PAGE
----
The plane strayed into Russian airspace and was shot down

Scott Hansel, who has covered Wall Street for 13 years, recently reported in the New York Times: The people who ran the financial firms chose to program LED High Mast Lamp their risk management systems with overly optimistic assumptions and to feed them oversimplified data. (Originally published at GoArticles and reprinted with permission from the author, Christopher Burns). In 1983, when two NASA engineers warned that the O ring on Shuttle Challenger would burn through at low temperatures, they were told by management to keep their mouths shut. This kept them from sounding the alarm early enough. The plane strayed into Russian airspace and was shot down. Automatic alarms are particularly dangerous because there is always the possibility of a technical malfunction. In 2002, when the White House showed Senator Daschle the satellite photos of Iraqi weapons of mass destruction Daschle, who had been trained as a satellite photo analyst in the Air Force, said the pictures were too blurry to be indicative. In a period of six months, Lehman Brothers, Bear Stearns, Merrill Lynch, and AIG together lost about $300 billion in market value. It is always difficult to heed warnings.

Silencing the alarms has a long and lugubrious history. In August 2001, when a CIA briefer told President Bush that bin Laden was determined to strike in the US, Bush told him, well youve covered your ass now and spent the rest of the day fishing. But VP Cheney asked him to keep his concerns to himself, and he did. In 1983, when the pilot of Korean Air Lines Flight 007 keyed the wrong coordinates into the onboard computer, the alarm started to sound. . And it happened again on Wall Street as the value of risky investments began to collapse. By late September, 2008, the federal government was forced to wade in with $700 billion in order to keep the credit market working. Financial firms are required by federal regulations to monitor their positions, and if risk rises above a specified level they are required to reduce their bets or set aside more capital. That is the law. He turned off the alarm system.A study of thirty years of information disasters, from Three Mile Island to the Invasion of Iraq shows a common characteristic: alarms were silenced in all cases.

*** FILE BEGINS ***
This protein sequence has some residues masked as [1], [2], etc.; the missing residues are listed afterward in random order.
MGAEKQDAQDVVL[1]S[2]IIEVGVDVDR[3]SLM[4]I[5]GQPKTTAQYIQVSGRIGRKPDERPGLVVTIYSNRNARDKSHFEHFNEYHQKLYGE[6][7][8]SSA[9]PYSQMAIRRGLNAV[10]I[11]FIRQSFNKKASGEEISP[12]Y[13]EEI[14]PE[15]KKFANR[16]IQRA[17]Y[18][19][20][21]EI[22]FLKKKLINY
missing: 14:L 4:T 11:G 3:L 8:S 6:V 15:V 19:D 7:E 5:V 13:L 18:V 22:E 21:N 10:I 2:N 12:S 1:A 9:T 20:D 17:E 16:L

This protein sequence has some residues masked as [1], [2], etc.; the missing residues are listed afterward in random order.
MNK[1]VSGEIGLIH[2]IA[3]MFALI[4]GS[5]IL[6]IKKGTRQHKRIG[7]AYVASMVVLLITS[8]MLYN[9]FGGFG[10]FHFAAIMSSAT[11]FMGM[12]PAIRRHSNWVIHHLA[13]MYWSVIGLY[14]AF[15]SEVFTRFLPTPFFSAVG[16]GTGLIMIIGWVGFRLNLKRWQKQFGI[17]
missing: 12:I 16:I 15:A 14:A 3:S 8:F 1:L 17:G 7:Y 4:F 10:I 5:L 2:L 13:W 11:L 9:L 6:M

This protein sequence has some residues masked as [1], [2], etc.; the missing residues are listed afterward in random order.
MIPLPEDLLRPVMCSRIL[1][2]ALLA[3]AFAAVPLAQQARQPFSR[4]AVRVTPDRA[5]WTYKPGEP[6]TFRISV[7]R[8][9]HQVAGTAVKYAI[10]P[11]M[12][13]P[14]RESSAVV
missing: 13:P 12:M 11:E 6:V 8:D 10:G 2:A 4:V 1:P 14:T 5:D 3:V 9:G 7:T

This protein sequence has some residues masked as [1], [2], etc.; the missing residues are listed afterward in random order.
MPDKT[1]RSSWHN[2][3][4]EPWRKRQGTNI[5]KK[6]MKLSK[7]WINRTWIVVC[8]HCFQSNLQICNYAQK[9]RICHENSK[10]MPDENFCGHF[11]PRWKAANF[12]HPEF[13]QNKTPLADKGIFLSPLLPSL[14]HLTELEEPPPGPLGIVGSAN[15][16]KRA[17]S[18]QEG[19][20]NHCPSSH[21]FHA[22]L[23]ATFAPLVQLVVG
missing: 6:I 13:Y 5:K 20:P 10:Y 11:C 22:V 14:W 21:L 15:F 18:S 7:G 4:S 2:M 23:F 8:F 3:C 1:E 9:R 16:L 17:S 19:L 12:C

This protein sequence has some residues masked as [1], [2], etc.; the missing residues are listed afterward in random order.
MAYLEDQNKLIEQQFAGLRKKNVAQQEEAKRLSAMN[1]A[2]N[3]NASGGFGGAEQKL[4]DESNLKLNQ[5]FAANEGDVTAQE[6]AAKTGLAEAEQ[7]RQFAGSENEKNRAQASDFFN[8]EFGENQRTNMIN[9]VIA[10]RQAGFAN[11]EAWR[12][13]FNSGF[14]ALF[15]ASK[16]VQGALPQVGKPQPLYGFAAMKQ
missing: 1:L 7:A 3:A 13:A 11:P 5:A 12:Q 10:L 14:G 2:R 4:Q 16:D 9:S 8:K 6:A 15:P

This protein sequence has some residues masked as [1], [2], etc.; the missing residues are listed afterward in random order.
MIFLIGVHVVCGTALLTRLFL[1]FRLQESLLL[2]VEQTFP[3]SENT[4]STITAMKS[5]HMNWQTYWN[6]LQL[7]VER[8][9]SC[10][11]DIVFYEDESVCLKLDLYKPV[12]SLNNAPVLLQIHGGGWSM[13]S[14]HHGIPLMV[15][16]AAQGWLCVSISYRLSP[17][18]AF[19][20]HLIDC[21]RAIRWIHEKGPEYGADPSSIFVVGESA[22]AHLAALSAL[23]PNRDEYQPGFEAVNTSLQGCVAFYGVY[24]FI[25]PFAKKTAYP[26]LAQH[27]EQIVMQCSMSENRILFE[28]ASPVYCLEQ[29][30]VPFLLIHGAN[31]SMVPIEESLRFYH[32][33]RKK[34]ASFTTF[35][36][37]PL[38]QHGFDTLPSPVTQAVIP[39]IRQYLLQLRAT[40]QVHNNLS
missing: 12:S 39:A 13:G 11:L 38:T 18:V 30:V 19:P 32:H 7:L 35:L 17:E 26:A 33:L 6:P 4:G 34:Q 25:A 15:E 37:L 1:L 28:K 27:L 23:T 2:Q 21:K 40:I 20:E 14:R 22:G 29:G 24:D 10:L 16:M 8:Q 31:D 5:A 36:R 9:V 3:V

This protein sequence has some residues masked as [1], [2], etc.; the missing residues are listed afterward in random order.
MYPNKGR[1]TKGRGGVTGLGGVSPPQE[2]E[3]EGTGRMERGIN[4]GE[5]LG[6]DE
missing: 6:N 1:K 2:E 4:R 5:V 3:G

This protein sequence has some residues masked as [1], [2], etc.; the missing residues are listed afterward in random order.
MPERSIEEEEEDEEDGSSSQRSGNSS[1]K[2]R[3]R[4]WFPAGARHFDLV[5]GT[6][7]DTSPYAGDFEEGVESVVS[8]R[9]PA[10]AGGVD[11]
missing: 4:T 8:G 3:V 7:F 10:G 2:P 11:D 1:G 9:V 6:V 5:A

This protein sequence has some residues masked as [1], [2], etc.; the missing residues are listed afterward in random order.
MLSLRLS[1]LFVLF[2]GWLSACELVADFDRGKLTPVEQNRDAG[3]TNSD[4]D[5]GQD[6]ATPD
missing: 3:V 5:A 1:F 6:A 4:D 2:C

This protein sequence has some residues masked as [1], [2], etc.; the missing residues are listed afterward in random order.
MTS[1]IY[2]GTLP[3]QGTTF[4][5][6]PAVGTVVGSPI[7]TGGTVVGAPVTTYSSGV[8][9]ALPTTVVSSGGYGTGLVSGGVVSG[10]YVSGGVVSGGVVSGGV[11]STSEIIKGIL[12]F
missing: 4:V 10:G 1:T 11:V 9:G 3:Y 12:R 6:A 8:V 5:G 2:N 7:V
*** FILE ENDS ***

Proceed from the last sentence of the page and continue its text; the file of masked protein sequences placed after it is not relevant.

But the risk models were fed false data, and the sample of risks monitored was intentionally skewed. They are often presented by experts who talk funny and cite complicated data. In 1979, at the Three Mile Island nuclear power plant, the red light designed to tell whether a critical valve was stuck open had been wired to the switch, not to the valve, and while the water was rushing out of the reactor, the million dollar dashboard showed that everything was fine. The alarms never went off. As a species we prefer to hope and, in the case of the financial services sector over the last few years, we go out of the way to fool ourselves. They confront us with uncertain information about a possibility we dont want to think about.

There was a willful designing of the systems to measure the risks in a certain way that would not necessarily pick up all the right risks, said Gregg Berman, the co head of the risk management group at RiskMetrics, a software company spun out of JPMorgan. In 2007, when a kidney transplant patients prescription was wrong transcribed, the pharmacy computers high dose alert went off, but the clerk ignored the alarm and the patient nearly died. Home burglar alarms ringing at the police station are false 97 percent of the time, according to William Bratton, Los Angeles chief of police, and from now on, he said, they will be ignored unless someone can prove that there is a genuine emergency.